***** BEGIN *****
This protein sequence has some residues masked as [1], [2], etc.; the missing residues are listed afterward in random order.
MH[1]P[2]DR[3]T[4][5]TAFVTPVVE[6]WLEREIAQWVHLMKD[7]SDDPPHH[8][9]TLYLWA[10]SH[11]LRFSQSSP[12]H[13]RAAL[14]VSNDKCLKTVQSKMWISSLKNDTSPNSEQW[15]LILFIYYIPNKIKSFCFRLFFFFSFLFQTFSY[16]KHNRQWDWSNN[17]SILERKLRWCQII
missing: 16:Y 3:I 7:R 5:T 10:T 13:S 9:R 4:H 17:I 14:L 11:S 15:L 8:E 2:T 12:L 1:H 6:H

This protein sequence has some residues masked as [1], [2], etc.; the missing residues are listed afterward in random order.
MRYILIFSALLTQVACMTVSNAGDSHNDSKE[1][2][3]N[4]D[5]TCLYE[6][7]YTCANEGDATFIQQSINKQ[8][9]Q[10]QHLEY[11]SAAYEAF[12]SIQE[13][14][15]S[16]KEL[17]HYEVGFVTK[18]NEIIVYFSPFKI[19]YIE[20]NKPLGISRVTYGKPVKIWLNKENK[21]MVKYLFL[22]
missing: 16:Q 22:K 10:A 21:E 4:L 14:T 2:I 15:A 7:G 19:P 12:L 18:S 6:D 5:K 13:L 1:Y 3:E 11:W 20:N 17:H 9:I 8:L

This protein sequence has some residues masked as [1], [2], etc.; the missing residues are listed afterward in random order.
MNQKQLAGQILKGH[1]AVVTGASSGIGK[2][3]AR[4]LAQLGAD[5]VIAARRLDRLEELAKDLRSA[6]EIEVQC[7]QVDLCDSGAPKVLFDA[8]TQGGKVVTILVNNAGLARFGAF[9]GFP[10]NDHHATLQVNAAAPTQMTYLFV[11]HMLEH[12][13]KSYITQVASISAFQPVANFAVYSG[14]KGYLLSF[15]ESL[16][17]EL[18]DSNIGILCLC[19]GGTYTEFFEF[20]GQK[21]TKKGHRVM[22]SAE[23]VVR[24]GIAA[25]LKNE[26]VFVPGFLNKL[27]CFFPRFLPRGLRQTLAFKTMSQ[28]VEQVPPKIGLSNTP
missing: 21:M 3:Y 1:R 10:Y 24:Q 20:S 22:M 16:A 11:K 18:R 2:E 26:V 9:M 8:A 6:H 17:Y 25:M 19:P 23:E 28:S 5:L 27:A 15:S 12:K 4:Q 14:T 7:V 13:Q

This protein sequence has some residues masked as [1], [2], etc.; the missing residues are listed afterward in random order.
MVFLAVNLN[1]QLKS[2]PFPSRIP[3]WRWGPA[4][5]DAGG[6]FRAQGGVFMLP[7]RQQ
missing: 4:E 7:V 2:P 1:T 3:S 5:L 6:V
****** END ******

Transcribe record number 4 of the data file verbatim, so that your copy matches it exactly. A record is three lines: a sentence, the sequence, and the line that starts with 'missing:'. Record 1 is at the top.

This protein sequence has some residues masked as [1], [2], etc.; the missing residues are listed afterward in random order.
MVFLAVNLN[1]QLKS[2]PFPSRIP[3]WRWGPA[4][5]DAGG[6]FRAQGGVFMLP[7]RQQ
missing: 4:E 7:V 2:P 1:T 3:S 5:L 6:V